“Christ’s Entry into Jerusalem” by Hippolyte Flandrin

“Walk with Him, both in His triumphal entry and on His way to Calvary.” 

Jesus entered Jerusalem many times throughout His life. As an observant Jew, he would have traveled up to the Holy City for the festivals of Tabernacles, Pentecost, and Passover each year. We have countless references to Him teaching in Jerusalem or traveling up to Jerusalem. But this is different.

He no longer tells the crowds to keep quiet. The Messianic secret is no longer enforced. As the moon begins to wax towards Passover, He enters the city. He has come to Jerusalem for the feast of Passover two other times after beginning His public ministry. But this Passover is different.

His hour has come. He enters the city – His city – not as a Passover pilgrim, but as priest, victim, and fulfillment.

Earlier in His ministry, in the seventh and eighth chapters of John, we see the tension is high surrounding His presence in Jerusalem.

“So some of the inhabitants of Jerusalem said, ‘Is he not the one they are trying to kill? And look, he is speaking openly and they say nothing to Him” (Jn 7:25–26). John reveals to us why: “they tried to arrest Him, but no one laid a hand upon Him, because His hour had not yet come” (Jn 7:30). And later, when he is teaching in the Temple, “He spoke these words while teaching in the treasury in the temple area. But no one arrested Him, because His hour had not yet come.” (Jn 8:20).

These last days of Lent, we’ve been reading from the Gospel of John, with tensions rising and the preaching of Jesus escalating to a crescendo. But still, the crowds are unsuccessful in stoning Him. It will not be until next week, the holiest week of the year, that the King will lay down His life.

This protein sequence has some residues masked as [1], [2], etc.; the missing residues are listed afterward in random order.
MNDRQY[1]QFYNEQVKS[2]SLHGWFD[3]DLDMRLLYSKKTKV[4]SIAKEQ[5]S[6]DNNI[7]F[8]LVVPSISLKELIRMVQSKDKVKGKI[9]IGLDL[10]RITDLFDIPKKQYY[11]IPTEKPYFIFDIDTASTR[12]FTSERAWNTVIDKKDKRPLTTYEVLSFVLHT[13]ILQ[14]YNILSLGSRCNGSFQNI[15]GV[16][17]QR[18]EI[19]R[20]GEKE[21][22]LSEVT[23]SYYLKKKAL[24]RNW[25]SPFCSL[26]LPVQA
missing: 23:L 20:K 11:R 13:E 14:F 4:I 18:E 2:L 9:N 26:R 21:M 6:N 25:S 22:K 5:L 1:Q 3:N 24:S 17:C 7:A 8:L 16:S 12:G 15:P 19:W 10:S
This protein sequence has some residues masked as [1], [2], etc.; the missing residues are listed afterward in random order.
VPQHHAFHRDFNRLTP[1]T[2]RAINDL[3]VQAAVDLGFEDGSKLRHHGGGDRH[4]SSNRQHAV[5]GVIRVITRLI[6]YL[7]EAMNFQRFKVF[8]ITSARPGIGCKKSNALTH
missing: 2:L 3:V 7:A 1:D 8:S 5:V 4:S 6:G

“Before the feast of Passover, Jesus knew that His hour had come to pass from this world to the Father. He loved His own in the world and he loved them to the end” (Jn 13:1).

The Priest lays down His own life as Victim. No one takes it from Him. His hour is planned.

“This is why the Father loves me, because I lay down my life in order to take it up again. No one takes it from me, but I lay it down on my own. I have power to lay it down, and power to take it up again. This command I have received from my Father” (Jn 10:17–18).

And so He enters His city on Sunday on a donkey, so that He can leave His city on Friday with a cross.

We are reminded at the very beginning of the liturgy for Palm Sunday,

“Dear brethren, since the beginning of Lent until now we have prepared our hearts by penance and charitable works. Today we gather together to herald with the whole Church the beginning of the celebration of our Lord’s Paschal Mystery, that is to say, of His Passion and Resurrection. For it was to accomplish this mystery that he entered His own city of Jerusalem. Therefore, with all faith and devotion, let us commemorate the Lord’s entry into the city for our salvation, following in His footsteps, so that, being made by His grace partakers of the Cross, we may have a share also in His Resurrection and in His life” (Greeting from the Third Roman Missal, Palm Sunday Procession).

We pick up palm branches, because we are those crowds. The ones who welcome Him in triumph, after our days of fasting and penance, we welcome our Messiah. Unlike the crowds that day in Jerusalem, we know what that Messianic mission entails. We welcome Him as King knowing that His Kingdom is consummated on a Cross. But we are also the crowd that yells, “Crucify Him!” Every time I sin, I choose to reject His Messianic mission and reject the Cross. We are both the crowds that greet Him as the Son of David and the crowds that cry for His death.

Accompany Him during Holy Week – living these mysteries by participating as much as possible in the liturgical life of the Church this week. Walk with Him, both in His triumphal entry and on His way to Calvary. He told us that if we are to be like Him, we must take up our crosses. So follow Him, asking Him for the courage and grace to die with Him. To die to self, so that we can rise with Him.

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